Children from across the country were ‘sworn in’ to form a National Inclusive Children’s Parliament (NICP) last week to discuss child rights and the Union Budget 2020. The 75 young advocates, part of Nine is Mine campaign for child rights advocacy, pledged to create an inclusive India with their formula of “last-child as their first priority.”
Leading the Parliament, at the Don Bosco School in Sukhdev Vihar, was 13-year-old Ram Kumar, the ‘president’ of NICP. Clad in a crisp white kurta-pyjama and holding a placard of Right to Education, Ram emphasised on the need for quality education. Quoting a budget report by Haq, another NGO for child rights, he said, “The share of child education in the Union Budget stands only at 2.18 per cent.
“The government’s responsibility is not only to grant the right to education to children but also to allocate funds for quality education including better infrastructure, more teachers, mid-day meal schemes and for better growth of children,” said the Class 8 student in a government school in Delhi.
Citing the example of Kashmir, Kajol, 11, the vice-president of NICP, from West Bengal said children in conflict areas suffer the most. “Schools were shut for months in Kashmir recently. Children’s education was affected, many stopped going to school in fear. Children in conflict zones suffer both mentally and physically.”
According to the report by Haq, the children’s share in the budget has dropped from 3.29 per cent in 2019-2020 to 3.16 per cent in 2020-2021. Allocation for child protection also declined marginally, by 1.43 per cent in this budget.
The organiser of NICP, Brother Steve Rocha, said the aim behind starting an inclusive ‘parliament’ of children is to encourage children to voice their concerns, become problem solvers and learn the language of rights.
“Budget for children seems to have become more about accounting practice and number crunching than planning for the well-being of children. It is important to include even the last vulnerable child to create a secure space for children in our country, “ he said.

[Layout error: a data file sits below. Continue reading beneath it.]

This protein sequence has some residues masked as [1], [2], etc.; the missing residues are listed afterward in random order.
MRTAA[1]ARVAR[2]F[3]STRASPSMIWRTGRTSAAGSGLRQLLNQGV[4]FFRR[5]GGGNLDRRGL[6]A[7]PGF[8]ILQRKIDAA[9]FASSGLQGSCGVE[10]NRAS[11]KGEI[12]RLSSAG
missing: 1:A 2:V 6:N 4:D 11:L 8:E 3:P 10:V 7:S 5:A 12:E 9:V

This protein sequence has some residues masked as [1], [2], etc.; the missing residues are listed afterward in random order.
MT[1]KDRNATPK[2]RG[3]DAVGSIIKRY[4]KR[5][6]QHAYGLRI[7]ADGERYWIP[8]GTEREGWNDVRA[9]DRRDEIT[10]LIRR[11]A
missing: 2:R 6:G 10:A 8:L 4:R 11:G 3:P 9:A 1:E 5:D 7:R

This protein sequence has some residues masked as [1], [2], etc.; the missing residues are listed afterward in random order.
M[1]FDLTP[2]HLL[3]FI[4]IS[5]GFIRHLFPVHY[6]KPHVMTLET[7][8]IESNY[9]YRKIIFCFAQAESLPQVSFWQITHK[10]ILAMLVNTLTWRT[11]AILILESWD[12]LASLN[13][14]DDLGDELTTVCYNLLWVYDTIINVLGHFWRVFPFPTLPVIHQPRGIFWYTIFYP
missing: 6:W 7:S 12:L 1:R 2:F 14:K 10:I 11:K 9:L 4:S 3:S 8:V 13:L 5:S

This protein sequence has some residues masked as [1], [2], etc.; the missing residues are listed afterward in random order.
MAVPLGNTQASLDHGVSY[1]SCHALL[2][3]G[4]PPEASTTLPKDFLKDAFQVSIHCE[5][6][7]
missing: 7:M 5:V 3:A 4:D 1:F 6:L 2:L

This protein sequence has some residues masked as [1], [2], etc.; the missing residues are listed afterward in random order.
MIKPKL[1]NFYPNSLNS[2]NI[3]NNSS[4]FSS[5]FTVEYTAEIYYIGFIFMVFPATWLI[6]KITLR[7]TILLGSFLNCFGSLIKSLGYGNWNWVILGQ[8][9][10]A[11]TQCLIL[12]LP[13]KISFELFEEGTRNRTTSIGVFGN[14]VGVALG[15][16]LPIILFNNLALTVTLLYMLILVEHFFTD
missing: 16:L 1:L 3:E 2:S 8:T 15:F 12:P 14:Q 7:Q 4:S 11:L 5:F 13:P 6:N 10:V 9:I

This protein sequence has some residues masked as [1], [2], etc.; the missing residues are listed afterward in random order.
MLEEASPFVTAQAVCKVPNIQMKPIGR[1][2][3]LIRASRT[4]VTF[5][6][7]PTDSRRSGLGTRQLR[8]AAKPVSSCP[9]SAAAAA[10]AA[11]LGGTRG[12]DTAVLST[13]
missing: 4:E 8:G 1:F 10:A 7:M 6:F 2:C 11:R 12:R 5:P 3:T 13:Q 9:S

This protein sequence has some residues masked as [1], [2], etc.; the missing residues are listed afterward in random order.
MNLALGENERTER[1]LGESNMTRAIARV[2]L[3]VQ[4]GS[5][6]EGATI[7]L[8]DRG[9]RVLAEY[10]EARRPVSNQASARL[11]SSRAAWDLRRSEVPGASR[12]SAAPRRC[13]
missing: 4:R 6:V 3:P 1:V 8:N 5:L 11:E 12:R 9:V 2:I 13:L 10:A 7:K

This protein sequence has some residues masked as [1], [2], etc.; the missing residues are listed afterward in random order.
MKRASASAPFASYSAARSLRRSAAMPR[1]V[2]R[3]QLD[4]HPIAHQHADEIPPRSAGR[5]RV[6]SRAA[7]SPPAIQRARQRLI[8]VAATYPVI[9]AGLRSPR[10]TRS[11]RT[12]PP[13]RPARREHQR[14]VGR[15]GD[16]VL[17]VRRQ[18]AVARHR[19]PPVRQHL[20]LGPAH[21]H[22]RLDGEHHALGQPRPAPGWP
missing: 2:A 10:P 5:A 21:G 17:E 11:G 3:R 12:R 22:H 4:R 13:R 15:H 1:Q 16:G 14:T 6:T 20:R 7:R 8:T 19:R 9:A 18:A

“Children’s participation should be a priority now, it will not only help the government to understand the concerns of vulnerable children but it will also help allocate budget for them in an effective way,” added Rocha.
After undergoing a nine-day training on the Union Budget, rights, law and global goals related to children in New Delhi, the children have taken up a 99-day challenge to address the issues related to children in their respective states.
The newly elected ‘prime minister’ of NICP, Premkit Lepcha, a tribal girl from remote Dzongu, North Sikkim, said she will write letters to the police to ensure that no child is trafficked or abused.
Similarly, young Chondu Mihu from Arunachal Pradesh said he would hold a panchayat for children in his village every week to address their concerns with the help of the village sarpanch and schools teachers.
During their training session, the children also listed out 17 goals that included zero hunger, gender equality and children’s protection.
The core team of NICP, which attended the Delhi assembly session in November 2019, aims to represent children in each and every state assembly session to express state-wise concerns.
Ram, concluding the ‘parliament session’, pledged to work for “all rights for children.”
The Nine is Mine campaign is convened by Pratyek and has a large network of NGOs from across the country. It also aims at sending 100 ‘child parliamentarians’ to Parliament in 2020.
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